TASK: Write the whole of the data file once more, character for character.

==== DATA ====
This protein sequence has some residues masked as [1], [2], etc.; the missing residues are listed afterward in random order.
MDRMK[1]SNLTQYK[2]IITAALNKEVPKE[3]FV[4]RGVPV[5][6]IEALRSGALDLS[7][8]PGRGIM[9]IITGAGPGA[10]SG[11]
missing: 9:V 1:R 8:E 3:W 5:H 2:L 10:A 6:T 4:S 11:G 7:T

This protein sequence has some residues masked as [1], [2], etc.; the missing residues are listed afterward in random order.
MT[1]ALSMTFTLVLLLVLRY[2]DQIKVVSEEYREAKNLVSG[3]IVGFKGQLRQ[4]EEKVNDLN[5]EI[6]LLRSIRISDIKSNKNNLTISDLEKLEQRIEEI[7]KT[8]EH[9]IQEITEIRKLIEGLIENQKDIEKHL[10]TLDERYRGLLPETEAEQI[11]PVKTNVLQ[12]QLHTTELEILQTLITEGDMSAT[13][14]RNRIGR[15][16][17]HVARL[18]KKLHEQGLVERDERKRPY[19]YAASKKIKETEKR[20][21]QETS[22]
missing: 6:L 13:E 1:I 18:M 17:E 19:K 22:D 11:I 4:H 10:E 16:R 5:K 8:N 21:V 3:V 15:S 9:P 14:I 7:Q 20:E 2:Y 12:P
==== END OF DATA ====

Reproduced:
This protein sequence has some residues masked as [1], [2], etc.; the missing residues are listed afterward in random order.
MDRMK[1]SNLTQYK[2]IITAALNKEVPKE[3]FV[4]RGVPV[5][6]IEALRSGALDLS[7][8]PGRGIM[9]IITGAGPGA[10]SG[11]
missing: 9:V 1:R 8:E 3:W 5:H 2:L 10:A 6:T 4:S 11:G 7:T

This protein sequence has some residues masked as [1], [2], etc.; the missing residues are listed afterward in random order.
MT[1]ALSMTFTLVLLLVLRY[2]DQIKVVSEEYREAKNLVSG[3]IVGFKGQLRQ[4]EEKVNDLN[5]EI[6]LLRSIRISDIKSNKNNLTISDLEKLEQRIEEI[7]KT[8]EH[9]IQEITEIRKLIEGLIENQKDIEKHL[10]TLDERYRGLLPETEAEQI[11]PVKTNVLQ[12]QLHTTELEILQTLITEGDMSAT[13][14]RNRIGR[15][16][17]HVARL[18]KKLHEQGLVERDERKRPY[19]YAASKKIKETEKR[20][21]QETS[22]
missing: 6:L 13:E 1:I 18:M 17:E 19:K 22:D 11:I 4:H 10:E 16:R 5:K 8:N 21:V 3:V 15:S 9:P 14:I 7:Q 20:E 2:Y 12:P